Clinical experience with the Novacor ventricular assist system: Bridge to transplantation and the transition to permanent application

P. M. McCarthy*, P. M. Portner, H. G. Tobler, V. A. Starnes, N. Ramasamy, P. E. Oyer

*Corresponding author for this work

Research output: Contribution to journalArticlepeer-review

39 Scopus citations


At Stanford University, a Novacor left ventricular assist system (Baxter Healthcare Corporation, Novacor Division, Oakland, Calif.) was placed as a bridge to heart transplantation in 13 patients. During the hospitalization preceding device implantation, all patients were receiving inotropic support for biventricular failure, 11 had pulmonary edema, 6 had life-threatening ventricular arrhythmias, 5 had liver dysfunction with coagulopathy, and 2 had renal failure necessitating artificial support. The mean cardiac index before implantation of the Novacor system was 1.5. All survivors with the Novacor device had a dramatic increase in cardiac output (mean cardiac index = 3.1). One patient with cardiac allograft rejection died during implantation of the left ventricular assist system. Two patients died of pulmonary sepsis and multiorgan failure after the device was implanted. All patients who had the Novacor device implanted for more than 7 days were able to walk and ride stationary bicycles while awaiting transplantation. Ten patients (77%) underwent successful heart transplantation after a mean of 18 days' support with the Novacor device. One patient died of presumed sepsis 2 days after transplantation. Nine patients (90%) are alive 4 months to 6 years after transplantation. In the overall United States experience, 68 patients (as of May 1990) have had a Novacor left ventricular assist device implanted. Five were still being supported, 39 had received a transplant (62%), and 35 patients (90%) survived the transplant hospitalization (1 died later). No instances of device failure have occurred. Overall, the Novacor assist system provided effective bridging to transplantation, with posttransplant survival similar to results after routine transplantation. Modifications and improvements based on this clinical experience have been made in the areas of patient selection, techniques of operative placement, postoperative management, and design of the assist system. Isolated left heart support with a fully implantable left ventricular assist system will be offered as an alternative to heart transplantation for selected patients by 1992.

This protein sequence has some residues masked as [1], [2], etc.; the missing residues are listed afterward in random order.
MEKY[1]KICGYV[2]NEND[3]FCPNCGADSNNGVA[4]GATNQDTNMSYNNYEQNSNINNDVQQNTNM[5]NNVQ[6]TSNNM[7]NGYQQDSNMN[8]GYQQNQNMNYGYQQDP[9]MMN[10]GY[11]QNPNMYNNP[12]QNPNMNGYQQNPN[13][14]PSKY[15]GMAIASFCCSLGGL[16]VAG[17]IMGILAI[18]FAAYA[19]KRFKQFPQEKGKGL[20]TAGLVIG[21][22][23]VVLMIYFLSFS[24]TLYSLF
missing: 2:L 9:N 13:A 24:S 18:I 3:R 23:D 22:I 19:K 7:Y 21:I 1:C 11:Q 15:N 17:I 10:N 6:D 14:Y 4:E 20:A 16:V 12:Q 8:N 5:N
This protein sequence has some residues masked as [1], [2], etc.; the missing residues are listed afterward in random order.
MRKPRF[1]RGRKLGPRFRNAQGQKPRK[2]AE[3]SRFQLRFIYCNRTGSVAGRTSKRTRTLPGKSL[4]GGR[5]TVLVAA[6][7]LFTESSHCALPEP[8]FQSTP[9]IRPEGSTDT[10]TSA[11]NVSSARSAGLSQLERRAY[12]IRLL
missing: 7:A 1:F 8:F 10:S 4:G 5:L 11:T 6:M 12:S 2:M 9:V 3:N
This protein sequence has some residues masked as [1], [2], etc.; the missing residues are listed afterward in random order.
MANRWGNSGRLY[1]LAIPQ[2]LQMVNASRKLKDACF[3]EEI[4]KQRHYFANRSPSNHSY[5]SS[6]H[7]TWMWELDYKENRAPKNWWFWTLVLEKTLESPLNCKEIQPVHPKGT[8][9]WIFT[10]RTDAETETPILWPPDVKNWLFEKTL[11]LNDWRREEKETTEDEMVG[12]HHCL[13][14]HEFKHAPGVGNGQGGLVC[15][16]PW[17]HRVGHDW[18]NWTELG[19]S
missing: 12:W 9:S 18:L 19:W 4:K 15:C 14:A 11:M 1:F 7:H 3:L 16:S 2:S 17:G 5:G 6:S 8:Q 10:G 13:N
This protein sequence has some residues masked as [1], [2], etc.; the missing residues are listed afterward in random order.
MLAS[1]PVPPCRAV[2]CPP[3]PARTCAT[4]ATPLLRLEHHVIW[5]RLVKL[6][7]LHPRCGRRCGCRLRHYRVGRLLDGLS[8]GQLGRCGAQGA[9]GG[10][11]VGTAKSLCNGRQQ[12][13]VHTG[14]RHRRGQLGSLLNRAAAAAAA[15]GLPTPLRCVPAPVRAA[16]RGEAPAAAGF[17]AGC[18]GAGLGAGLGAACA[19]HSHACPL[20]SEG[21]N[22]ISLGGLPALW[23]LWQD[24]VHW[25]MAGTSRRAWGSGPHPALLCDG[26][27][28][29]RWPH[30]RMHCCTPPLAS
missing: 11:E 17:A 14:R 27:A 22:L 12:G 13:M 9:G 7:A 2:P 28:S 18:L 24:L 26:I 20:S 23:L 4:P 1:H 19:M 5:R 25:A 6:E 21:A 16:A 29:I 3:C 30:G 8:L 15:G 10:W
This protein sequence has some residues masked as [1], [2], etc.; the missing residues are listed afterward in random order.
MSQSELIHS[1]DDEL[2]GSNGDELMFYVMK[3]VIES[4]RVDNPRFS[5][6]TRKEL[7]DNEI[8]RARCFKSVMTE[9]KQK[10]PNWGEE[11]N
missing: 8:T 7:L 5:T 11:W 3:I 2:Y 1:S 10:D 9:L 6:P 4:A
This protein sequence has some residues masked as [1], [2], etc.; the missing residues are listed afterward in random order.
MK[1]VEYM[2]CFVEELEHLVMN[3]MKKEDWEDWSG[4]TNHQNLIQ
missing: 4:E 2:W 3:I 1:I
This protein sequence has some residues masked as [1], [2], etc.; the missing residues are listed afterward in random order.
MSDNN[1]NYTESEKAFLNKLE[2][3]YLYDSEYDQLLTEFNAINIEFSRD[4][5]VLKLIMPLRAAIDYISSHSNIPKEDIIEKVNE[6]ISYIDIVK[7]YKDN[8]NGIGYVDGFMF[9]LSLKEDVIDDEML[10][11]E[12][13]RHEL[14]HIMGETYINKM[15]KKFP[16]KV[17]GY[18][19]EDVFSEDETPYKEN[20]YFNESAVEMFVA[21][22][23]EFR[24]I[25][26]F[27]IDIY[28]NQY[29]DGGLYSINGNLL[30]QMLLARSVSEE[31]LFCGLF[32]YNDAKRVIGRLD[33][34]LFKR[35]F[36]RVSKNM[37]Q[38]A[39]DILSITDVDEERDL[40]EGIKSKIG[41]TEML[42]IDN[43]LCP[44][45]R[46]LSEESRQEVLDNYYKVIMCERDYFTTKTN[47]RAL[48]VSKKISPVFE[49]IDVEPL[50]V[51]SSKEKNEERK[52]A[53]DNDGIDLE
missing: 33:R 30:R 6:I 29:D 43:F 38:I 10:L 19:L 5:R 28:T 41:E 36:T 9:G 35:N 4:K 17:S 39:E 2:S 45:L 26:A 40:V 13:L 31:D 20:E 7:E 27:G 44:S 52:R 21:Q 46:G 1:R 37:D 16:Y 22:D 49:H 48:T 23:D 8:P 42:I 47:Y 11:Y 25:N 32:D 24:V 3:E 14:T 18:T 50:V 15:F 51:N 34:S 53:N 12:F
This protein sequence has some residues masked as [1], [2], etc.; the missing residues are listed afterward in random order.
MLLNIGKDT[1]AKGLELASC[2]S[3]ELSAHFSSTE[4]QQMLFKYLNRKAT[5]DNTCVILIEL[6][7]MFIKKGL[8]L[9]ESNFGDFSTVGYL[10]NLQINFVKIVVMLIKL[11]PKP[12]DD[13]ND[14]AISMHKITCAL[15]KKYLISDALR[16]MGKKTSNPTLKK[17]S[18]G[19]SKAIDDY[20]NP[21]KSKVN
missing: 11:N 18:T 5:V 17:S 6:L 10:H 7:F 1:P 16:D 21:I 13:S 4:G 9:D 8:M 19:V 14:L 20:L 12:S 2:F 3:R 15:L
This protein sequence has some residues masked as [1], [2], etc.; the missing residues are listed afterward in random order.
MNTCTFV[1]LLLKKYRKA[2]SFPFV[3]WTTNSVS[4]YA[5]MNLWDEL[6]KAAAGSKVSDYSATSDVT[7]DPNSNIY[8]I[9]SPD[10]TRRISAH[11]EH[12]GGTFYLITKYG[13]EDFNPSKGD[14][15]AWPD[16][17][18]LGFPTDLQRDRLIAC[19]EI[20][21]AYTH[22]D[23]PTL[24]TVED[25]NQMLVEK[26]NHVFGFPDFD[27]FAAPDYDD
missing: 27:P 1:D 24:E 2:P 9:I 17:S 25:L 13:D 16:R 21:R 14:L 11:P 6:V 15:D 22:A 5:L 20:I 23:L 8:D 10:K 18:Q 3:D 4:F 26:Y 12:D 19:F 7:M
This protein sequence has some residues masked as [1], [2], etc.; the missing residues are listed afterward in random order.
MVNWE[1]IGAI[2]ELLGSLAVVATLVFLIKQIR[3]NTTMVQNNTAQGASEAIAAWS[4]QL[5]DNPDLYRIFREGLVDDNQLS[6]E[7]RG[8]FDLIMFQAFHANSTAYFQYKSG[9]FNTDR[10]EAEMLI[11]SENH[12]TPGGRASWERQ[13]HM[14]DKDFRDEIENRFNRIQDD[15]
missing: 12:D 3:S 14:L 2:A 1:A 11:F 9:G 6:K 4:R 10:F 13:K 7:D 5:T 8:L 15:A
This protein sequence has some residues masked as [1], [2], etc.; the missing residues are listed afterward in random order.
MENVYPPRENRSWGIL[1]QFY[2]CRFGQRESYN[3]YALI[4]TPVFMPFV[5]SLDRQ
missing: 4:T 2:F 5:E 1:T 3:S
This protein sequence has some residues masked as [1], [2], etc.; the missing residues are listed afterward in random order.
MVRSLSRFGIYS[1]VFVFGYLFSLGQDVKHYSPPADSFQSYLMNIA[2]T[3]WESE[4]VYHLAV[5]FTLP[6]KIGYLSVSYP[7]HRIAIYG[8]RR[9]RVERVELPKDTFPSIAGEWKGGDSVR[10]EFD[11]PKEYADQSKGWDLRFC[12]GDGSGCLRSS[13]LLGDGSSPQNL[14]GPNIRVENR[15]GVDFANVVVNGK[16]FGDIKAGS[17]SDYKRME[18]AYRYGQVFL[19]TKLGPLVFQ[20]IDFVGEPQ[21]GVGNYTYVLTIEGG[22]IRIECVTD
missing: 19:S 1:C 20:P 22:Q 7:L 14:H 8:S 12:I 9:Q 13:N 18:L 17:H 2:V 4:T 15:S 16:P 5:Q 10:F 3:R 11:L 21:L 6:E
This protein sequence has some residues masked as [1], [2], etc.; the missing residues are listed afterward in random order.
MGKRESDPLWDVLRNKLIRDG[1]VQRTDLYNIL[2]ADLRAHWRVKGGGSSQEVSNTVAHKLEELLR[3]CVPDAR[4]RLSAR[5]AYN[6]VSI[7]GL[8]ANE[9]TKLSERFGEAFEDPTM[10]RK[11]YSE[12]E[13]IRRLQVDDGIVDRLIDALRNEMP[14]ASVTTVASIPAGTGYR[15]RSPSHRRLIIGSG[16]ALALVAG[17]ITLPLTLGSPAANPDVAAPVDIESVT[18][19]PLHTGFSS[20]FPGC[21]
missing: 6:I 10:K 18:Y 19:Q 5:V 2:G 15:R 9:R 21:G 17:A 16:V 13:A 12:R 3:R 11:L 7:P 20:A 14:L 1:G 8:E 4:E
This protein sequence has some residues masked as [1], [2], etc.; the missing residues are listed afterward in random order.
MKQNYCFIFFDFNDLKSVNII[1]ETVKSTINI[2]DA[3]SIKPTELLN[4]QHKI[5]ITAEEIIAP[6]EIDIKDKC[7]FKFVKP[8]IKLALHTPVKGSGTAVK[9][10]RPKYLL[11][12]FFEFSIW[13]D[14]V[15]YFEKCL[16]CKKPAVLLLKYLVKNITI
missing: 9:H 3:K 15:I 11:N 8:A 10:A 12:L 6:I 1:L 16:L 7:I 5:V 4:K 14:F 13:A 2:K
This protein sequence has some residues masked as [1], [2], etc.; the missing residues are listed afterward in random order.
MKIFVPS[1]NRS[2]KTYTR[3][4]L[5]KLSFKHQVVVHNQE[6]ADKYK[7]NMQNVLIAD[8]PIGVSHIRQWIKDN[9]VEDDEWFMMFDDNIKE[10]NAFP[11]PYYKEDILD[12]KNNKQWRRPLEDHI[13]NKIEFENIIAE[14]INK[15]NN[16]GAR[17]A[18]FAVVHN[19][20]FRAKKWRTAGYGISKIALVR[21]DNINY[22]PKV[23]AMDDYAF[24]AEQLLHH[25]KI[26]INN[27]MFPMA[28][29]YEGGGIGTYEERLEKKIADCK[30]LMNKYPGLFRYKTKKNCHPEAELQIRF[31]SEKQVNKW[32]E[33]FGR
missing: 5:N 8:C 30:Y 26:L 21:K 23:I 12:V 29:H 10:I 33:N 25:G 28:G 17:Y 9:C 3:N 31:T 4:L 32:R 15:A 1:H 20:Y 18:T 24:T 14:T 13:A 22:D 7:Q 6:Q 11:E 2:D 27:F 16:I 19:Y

Original languageEnglish (US)
Pages (from-to)578-587
Number of pages10
JournalJournal of Thoracic and Cardiovascular Surgery
Issue number4
StatePublished - 1991

ASJC Scopus subject areas

  • Surgery
  • Pulmonary and Respiratory Medicine
  • Cardiology and Cardiovascular Medicine


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